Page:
Abuse of amphetamines may lead to dependence. Misuse of amphetamine may cause sudden death and serious cardiovascular adverse events. These events have also been reported rarely with amphetamine use.

ADDERALL XR was generally well tolerated in clinical studies. The most common side effects in studies included: children - decreased appetite, difficulty falling asleep, stomachache, and emotional lability; adolescents - loss of appetite, difficulty falling asleep, stomachache, and weight loss; adults - dry mouth, loss of appetite, difficulty falling asleep, headache, and weight loss. Aggression, new abnormal thoughts/behaviors, mania, growth suppression, worsening of motion or verbal tics and Tourette's syndrome have been associated with use of drugs of this type. Tell your doctor if you or your child have blurred vision while taking ADDERALL XR.

Shire plc
Shire's strategic goal is to become the leading specialty pharmaceutical company that focuses on meeting the needs of the specialist physician. Shire focuses its business on central nervous system, gastrointestinal, general products and human genetic therapies. The structure is sufficiently flexible to allow Shire to target new therapeutic areas to the extent opportunities arise through acquisitions. Shire believes that a carefully selected portfolio of products with a strategically aligned and relatively small-scale sales force will deliver strong results.

Shire's focused strategy is to develop and market products for specialty physicians. Shire's in-licensing, merger and acquisition efforts are focused on products in niche markets with strong intellectual property protection either in the US or Europe.

For further information on Shire, please visit the Company's website: www.shire.com.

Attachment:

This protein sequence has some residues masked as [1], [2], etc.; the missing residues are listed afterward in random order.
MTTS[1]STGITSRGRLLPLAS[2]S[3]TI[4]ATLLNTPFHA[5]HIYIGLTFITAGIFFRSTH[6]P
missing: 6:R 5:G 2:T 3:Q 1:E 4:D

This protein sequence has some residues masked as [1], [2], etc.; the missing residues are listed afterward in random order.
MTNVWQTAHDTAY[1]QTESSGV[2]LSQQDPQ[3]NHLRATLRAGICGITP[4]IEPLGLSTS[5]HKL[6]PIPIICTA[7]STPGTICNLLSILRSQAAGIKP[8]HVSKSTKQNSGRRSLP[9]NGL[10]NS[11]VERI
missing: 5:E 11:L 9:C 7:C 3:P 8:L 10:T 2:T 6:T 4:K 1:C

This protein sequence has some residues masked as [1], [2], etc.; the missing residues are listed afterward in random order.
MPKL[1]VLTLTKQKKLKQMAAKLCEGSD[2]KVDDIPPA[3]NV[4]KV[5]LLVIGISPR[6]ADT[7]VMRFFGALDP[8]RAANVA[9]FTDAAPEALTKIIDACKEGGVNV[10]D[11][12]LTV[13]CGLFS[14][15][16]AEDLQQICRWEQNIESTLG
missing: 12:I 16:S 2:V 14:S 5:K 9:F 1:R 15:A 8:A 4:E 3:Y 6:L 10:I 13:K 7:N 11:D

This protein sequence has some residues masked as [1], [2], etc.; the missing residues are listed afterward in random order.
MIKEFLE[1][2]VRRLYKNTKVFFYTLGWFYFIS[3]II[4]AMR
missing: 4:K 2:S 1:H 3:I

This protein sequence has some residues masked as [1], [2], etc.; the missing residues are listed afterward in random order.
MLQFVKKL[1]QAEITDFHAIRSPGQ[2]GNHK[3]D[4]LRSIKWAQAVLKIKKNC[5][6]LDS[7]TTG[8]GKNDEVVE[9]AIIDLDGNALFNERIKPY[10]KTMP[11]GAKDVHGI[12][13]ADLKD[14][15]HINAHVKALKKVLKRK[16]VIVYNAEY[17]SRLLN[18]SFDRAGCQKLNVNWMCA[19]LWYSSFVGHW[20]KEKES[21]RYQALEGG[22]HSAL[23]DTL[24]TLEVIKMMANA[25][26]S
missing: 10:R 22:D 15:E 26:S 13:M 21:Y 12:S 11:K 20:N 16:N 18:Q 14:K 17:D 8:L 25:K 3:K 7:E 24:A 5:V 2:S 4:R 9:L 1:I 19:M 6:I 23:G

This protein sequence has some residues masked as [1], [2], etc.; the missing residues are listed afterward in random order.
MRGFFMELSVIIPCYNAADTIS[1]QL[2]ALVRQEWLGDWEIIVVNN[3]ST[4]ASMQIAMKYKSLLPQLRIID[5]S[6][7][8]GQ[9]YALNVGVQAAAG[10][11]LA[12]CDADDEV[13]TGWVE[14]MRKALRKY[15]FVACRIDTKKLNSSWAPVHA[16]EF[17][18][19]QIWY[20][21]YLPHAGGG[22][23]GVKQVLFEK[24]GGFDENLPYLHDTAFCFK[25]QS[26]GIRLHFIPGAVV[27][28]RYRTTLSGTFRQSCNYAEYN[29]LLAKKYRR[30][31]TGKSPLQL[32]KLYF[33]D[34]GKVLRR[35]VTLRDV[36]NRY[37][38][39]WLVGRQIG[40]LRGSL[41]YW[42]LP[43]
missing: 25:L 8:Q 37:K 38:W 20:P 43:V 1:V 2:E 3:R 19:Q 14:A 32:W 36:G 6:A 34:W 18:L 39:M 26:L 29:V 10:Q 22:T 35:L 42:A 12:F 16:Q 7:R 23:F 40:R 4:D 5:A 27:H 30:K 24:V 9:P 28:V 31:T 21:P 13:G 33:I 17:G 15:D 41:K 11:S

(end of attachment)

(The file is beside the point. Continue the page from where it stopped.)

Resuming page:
"SAFE HARBOR" STATEMENT UNDER THE PRIVATE SECURITIES LITIGATION REFORM ACT OF 1995
Statements included herein that are not historical facts are forwarding-looking statements. Such forward-looking statements involve a number of risks and uncertainties and are subject to change at any time. In the event such risks or uncertainties materialize, Shire's results could be materially affected. The risks and uncertainties include, but are not limited to: risks associated with the inherent uncertainty of pharmaceutical research, product development, manufacturing and commercialization; the impact of competitive products, including, but not limited to, the impact of those on Shire's Attention Deficit and Hyperactivity Disorder (ADHD) franchise; patents, including but not limited to, legal challenges relating to Shire plc's ADHD franchise; government regulation and approval, including but not limited to the expected product approval dates of SPD503 (guanfacine extended release) (ADHD), SPD465, extended release triple-bead mixed amphetamine salts (ADHD), MESAVANCE (mesalamine) with MMX technology (SPD 476) (ulcerative colitis), ELAPRASE (idursulfase) (Hunter Syndrome) and NRP104 (lisdexamfetamine dimesylate) (ADHD), including its scheduling classification by the Drug Enforcement Administration in the United States; Shire's ability to secure new products for commercialization and/or development; and other risks and uncertainties detailed from time to time in Shire's and its predecessor registrant Shire Pharmaceuticals Group plc's filings with the Securities and Exchange Commission, particularly Shire plc's Annual Report on Form 10-K for the year ended December 31, 2005.


Last reviewed: By John M. Grohol, Psy.D. on 21 Feb 2009
    Published on PsychCentral.com. All rights reserved.